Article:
Dinner conversation starters to get teens talking at family meals
As a high school teacher, I know how hard it is to engage a room full of teenagers in conversation. I’ve received stilted “yes” and “no” responses and been met with blank stares and blinking eyes. Even worse, there’s always the risk that they won’t register anything I say, their heads buried deep in their devices. I can empathize with parents who give up on trying to start a conversation at family dinner. But I also know that connecting and engaging with teens is too crucial not to make the effort. And once you engage them in some good conversation, they are going to have a lot to say.
I’ve come up with five conversation starters that my students absolutely love. These openers make them more comfortable with speaking up in class— and once they’re willing to talk, it’s easier for me to get them engaged in our classroom content.
Dinner conversation starters
I got the idea for drafts from the Bobby Bones Show. The rules are simple:
- A topic is established
- Everyone gets three rounds to draft their team
- Once an item has been taken by another family member, that item is off the table
- The draft is a snake draft, meaning that the first person to draft will go last in the second round, and the last person in the first round will go first in the second round
- After the draft, each person votes on their favorite team (without voting for their own team).
Here is an example: The topic for this dinner conversation starter is favorite desserts. Mom is up first and she picks brownies. Dad is up second and he picks cherry cheesecake. Sister is up third and she picks cookie dough ice cream. Brother is up fourth and he picks doughnuts. Round 1 over. Now, Brother goes first.
Some popular topics with my students have been:
- the best fast food restaurants
- the best breakfast cereals
- the best smells (or sounds)
- the most American things
- the best Michaels (Michael Scott, Mike’s Hard Lemonade, and Michael’s Craft Store all count! Be creative!)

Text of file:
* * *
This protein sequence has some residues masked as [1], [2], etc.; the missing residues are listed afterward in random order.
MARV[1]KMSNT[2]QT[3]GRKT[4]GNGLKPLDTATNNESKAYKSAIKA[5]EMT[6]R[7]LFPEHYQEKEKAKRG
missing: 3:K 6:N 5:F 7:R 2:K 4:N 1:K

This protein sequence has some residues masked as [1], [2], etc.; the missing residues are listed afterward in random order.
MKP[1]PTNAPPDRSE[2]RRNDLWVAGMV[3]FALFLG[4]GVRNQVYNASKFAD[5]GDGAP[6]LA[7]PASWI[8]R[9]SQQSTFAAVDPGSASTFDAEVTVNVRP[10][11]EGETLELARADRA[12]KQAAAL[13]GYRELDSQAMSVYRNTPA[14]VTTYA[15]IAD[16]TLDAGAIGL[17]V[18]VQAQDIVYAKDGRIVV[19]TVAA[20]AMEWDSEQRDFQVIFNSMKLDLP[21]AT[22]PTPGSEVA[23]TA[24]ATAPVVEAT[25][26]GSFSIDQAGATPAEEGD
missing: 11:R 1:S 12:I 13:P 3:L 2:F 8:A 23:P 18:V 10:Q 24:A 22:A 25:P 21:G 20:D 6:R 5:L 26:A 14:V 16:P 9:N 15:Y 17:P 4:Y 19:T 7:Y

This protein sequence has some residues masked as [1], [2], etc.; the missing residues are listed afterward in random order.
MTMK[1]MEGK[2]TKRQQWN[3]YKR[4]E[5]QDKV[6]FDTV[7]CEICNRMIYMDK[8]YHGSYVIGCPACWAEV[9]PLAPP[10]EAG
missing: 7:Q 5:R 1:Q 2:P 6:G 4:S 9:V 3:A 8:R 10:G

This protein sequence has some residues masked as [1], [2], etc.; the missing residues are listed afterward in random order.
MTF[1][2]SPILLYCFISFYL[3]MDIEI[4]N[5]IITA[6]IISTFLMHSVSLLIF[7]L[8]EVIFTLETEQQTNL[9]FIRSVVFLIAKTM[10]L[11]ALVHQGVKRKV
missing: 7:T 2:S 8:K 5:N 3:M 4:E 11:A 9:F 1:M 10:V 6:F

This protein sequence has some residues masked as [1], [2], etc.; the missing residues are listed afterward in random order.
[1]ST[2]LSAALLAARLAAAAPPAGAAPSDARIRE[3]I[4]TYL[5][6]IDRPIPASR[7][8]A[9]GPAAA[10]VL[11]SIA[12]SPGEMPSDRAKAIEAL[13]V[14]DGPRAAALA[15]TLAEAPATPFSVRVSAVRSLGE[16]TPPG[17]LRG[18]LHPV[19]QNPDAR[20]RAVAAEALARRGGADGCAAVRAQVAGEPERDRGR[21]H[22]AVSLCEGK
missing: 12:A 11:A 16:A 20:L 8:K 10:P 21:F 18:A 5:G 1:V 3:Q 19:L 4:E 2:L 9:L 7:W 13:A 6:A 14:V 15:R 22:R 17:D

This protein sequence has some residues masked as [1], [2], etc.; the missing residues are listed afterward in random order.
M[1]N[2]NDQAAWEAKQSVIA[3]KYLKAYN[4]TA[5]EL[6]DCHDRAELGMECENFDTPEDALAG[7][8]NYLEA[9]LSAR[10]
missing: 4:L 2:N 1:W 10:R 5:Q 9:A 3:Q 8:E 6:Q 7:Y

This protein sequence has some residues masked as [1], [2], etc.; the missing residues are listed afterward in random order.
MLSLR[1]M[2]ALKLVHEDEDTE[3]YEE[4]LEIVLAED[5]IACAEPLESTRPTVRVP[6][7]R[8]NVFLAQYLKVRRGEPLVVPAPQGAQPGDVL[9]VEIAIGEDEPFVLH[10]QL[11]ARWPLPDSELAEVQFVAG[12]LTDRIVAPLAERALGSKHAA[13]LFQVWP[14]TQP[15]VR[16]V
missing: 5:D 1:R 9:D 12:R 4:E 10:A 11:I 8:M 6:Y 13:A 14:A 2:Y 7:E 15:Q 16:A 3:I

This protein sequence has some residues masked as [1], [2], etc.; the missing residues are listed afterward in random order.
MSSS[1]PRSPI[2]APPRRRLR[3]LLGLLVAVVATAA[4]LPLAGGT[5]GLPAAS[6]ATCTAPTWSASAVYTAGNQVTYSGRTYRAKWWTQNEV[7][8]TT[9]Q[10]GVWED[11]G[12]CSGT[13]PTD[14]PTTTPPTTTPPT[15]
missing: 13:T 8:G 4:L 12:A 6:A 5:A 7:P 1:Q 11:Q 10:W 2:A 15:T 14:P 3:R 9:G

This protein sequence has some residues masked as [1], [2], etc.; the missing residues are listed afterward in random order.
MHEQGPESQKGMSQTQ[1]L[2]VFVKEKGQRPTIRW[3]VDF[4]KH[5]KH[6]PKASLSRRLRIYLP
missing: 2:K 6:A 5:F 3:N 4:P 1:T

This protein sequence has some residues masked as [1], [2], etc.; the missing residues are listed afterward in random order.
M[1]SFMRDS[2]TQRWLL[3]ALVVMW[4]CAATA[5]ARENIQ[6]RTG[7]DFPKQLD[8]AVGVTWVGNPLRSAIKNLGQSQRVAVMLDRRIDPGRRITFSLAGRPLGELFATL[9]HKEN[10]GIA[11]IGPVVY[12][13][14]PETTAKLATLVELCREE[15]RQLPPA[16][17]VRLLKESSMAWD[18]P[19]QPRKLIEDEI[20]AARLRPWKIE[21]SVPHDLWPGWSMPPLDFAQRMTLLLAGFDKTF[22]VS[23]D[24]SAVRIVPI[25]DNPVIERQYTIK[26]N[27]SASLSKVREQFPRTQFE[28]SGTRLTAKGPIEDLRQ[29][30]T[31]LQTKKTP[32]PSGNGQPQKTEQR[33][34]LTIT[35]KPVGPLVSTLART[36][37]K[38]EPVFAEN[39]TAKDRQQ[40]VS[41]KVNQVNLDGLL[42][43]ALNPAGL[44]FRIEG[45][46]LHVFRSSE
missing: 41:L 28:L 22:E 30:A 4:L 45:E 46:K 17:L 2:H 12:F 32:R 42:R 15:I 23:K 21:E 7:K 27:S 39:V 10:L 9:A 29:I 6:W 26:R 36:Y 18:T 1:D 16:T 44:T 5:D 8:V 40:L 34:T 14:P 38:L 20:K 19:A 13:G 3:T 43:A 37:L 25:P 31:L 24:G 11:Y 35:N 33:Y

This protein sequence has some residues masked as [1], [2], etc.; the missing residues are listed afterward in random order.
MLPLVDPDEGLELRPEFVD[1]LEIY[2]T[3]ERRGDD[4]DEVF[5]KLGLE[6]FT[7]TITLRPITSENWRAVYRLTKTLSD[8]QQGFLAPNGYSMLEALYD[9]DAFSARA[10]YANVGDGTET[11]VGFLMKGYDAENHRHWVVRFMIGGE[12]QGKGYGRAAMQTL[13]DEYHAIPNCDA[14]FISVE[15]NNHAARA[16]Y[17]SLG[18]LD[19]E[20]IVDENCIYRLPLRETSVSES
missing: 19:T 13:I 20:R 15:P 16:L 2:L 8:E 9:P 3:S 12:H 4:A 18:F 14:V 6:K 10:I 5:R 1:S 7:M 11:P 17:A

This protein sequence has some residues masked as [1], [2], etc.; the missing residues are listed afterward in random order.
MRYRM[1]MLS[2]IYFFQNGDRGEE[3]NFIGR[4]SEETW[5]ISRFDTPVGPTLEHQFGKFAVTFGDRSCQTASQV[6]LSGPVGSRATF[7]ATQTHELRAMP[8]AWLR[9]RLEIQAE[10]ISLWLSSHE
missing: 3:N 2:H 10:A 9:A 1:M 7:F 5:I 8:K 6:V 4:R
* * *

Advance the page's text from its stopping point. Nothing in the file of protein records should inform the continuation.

Teens LOVE quizzes. As a teacher, I love them as well. They are a way to learn about the different personalities in your family. In order to do these as a dinner conversation starter, either print one out or designate one person to be the official quiz reader from a device. Have each person take the quiz, compare results, and have conversations about everyone’s results. Some interesting, perspective quizzes to take include:
- Myers-Brigg Personality Test
- Love Language Quiz
- Which Harry Potter House Are You?
- Career Inventories
- fun Buzzfeed quizzes
3. Trivia and competition games
Teens also enjoy friendly games of trivia and competition. I introduced a group of students to Sporcle, my favorite online site for trivia quizzes, and they actually asked—on their own—if they could play the geography trivia game again the next time we had class. I was shocked. And pleased.
For dinner conversation starters, you can print off some questions or pull out a stack of cards from your Trivial Pursuit game. Make your own rules for how many correct answers it takes to win and offer a prize to the winner.
4. Would you rather
I never tire of playing Would You Rather. They’re often hilarious and usually thought-provoking, which means teens love them, too.
You can find premade lists Would You Rather questions on the internet or make up your own for your dinner conversation starters. Allow time for each family member to expand on their responses about why they chose their answers. Hopefully, you’ll gain some insights into your children’s thoughts—and they might learn some things about you, too!
This game is a great warm-up that I use at the beginning of class. Instead of asking “How are you doing?” I ask a more specific question.
“What was a high or best of your weekend? And what was a low or worst of your weekend?”
As a rubber conversation starter, you can adapt this to be the best or worst moments of the day, with everyone taking a turn and expanding on their responses. I’m often surprised at the different types of responses I get just by rephrasing, “How was your day?”
Keep these dinner conversation starters in mind and be prepared for a meal where everyone can’t stop talking. You might be surprised when the phones only come out because your latest Dinnertime Draft would make great TikTok content!
Lauren Barrett was born in New Jersey, grew up in West Virginia, went to college in Pennsylvania, and now lives in North Carolina with her husband, James, and son, Henry. She’s a high school teacher of the Deaf and hard-of-hearing by day, a cross country coach by the afternoon, a writer by her son’s nap times, and a full time mom to an amazing toddler. Find her on Pintrest @LaurenBarrettWrites or Instagram @laurenbarrettwrites.